A few hours ago SpaceX Dragon spacecraft blasted off atop a Falcon 9 rocket from Cape Canaveral in its CRS-11 (Cargo Resupply Service 11) mission, also referred to as SPX-11. After just over ten minutes it separated successfully from the rocket’s last stage and went en route. This is the 11th mission for the Dragon spacecraft to resupply the International Space Station with various cargoes and then return to Earth, again with various cargoes.
This launch also represents SpaceX’s debut in reusing a Dragon spacecraft that had already carried out a previous mission. Actually, a part of it is new because the back trunk burned during its return phase on Earth. The refurbished pressurized section is the one that accomplished the CRS-4 mission in 2014.
This new development was decided by working with NASA to obtain a specific approval for the reuse because the contract requires a new Dragon to be used for each mission. Reusing most of a spacecraft allows SpaceX to focus more on the development of the Dragon V2, the new version that will also be used for crew transportation.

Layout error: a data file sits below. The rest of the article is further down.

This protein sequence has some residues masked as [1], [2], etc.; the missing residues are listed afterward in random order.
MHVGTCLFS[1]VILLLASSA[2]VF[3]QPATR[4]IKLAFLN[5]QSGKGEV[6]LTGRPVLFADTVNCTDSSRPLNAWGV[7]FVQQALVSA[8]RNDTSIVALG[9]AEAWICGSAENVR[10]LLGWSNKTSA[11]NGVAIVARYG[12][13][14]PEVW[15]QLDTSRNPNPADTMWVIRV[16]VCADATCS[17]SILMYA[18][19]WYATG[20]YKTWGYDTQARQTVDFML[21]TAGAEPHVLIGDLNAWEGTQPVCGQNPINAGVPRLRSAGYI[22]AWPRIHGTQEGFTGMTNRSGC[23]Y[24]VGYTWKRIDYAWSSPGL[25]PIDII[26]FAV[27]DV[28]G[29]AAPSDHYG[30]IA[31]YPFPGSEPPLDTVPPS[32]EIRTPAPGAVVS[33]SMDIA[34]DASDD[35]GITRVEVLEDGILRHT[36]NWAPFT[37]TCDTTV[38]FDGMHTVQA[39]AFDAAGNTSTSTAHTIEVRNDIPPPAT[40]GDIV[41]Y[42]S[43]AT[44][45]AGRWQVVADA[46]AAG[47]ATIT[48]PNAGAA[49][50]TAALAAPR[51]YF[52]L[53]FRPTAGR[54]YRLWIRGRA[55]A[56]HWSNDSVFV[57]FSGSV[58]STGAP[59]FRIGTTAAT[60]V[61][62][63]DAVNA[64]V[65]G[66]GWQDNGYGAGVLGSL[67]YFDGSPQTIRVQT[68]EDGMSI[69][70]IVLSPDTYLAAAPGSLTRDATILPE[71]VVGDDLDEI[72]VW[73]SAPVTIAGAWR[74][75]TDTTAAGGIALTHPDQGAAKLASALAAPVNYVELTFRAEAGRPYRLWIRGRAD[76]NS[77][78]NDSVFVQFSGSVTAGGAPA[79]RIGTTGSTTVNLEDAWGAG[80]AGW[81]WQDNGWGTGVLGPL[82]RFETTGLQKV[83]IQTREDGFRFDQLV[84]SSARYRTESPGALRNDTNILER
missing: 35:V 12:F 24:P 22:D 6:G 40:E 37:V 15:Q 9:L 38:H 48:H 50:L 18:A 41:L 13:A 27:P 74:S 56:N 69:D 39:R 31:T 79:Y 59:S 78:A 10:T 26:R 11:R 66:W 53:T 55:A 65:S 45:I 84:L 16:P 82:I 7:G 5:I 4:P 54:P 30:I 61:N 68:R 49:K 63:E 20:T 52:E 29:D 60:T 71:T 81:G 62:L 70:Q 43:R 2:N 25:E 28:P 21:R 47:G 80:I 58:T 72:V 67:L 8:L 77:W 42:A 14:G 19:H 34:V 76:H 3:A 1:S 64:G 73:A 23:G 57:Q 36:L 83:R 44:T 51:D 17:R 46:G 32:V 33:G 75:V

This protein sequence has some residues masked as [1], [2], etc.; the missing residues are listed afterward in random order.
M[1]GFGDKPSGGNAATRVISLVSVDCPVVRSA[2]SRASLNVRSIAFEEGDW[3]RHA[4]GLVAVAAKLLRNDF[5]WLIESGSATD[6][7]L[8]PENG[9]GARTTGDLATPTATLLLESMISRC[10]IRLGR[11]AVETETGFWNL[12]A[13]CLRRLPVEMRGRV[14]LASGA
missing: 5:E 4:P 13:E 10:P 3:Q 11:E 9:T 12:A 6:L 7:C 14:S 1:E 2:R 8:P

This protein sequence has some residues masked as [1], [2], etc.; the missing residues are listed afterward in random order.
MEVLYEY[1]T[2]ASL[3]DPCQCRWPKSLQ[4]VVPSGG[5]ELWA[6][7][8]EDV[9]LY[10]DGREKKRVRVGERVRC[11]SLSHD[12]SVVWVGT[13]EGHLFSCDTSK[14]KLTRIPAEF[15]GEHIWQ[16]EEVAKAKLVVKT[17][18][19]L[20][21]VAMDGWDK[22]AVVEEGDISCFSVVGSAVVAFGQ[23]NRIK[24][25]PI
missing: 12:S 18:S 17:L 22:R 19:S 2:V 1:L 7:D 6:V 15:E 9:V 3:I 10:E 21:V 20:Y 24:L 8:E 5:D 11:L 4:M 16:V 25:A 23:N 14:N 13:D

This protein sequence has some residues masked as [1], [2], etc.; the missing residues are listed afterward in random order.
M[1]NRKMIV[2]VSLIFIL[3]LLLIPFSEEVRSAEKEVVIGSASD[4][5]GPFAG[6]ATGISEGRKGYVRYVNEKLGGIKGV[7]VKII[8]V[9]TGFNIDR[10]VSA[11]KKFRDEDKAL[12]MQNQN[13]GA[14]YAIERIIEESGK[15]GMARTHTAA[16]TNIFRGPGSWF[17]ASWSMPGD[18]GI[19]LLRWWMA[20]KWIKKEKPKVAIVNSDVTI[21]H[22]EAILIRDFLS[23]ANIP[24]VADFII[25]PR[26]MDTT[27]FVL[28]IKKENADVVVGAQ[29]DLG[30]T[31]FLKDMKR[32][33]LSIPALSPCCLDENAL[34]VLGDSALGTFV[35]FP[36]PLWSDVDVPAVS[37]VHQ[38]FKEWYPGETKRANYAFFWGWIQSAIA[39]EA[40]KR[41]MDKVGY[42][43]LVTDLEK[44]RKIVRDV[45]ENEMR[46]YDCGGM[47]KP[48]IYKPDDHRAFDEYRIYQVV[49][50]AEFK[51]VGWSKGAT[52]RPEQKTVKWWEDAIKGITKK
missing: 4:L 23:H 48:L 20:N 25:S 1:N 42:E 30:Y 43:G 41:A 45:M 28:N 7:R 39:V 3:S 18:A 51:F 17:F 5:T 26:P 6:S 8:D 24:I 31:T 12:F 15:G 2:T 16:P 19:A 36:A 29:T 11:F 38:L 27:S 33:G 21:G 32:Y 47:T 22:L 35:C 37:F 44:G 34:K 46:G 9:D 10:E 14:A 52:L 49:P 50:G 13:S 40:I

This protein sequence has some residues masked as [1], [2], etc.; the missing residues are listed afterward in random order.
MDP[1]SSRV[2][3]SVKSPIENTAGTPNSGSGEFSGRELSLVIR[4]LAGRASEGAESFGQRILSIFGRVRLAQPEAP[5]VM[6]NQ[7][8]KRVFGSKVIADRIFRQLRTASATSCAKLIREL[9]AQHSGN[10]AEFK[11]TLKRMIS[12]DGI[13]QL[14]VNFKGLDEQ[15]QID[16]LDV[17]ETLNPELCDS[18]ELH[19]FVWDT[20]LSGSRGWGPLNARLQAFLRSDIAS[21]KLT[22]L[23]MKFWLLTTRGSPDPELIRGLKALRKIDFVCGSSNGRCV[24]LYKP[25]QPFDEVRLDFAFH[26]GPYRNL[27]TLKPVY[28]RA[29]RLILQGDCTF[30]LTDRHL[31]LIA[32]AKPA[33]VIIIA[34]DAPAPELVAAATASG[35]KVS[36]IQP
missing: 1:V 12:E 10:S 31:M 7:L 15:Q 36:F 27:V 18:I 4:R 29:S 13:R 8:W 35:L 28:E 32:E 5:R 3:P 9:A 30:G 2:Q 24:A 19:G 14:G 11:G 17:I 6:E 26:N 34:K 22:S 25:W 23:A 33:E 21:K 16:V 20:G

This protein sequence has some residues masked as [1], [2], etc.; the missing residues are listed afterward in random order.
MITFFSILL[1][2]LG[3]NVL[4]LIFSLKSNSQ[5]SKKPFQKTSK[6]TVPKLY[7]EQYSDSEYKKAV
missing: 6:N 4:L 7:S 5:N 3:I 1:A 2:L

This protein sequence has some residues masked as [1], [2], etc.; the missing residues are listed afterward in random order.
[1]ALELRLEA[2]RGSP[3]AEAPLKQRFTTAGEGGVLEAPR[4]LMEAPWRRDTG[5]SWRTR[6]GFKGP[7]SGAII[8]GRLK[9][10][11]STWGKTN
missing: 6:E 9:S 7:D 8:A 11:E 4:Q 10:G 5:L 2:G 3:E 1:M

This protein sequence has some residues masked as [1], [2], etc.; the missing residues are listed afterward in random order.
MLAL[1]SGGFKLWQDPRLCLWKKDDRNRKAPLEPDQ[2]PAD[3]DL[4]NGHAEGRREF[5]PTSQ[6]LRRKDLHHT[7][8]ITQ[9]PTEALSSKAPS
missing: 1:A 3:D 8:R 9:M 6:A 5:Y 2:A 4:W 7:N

The Dragon’s spacecraft cargo is almost exactly 2,700 kilograms (almost 6,000 lbs) between the pressurized and non-pressurized sections. There are about 242 kilograms (533 lbs) of food and other supplies for the International Space Station crew but most of the cargo consists of instruments, hardware and various other materials needed to science experiments and research conducted aboard the Station.
About 1,000 kilograms is contained in the non-pressurized section and consists of three cargoes. Roll-Out Solar Array (ROSA) is a new type of solar panels that can be rolled out and therefore more compact in the launch phase than the rigid ones used now. Neutron Star Interior Composition Explored (NICER) is an instrument that will be installed outside the International Space Station to study neutron stars.
The third cargo consists of Multiple User System for Earth Sensing (MUSES), an Earth Observation Platform that will allow to install digital cameras and other instruments. The goal is to have instruments that can remain focused on their target and that can also be used for commercial services, for example to help farmers keep an eye on their crops’ situation.
The Dragon Spacecraft is now en route to the International Space Station and everything proceeds normally. The arrival at the Station is scheduled for Monday: at about 14 UTC the Dragon is scheduled to be captured by the Station’s robotic arm. Meanwhile, the Falcon 9 rocket’s first stage landed successfully at Cape Canaveral but by now almost no one notices anymore.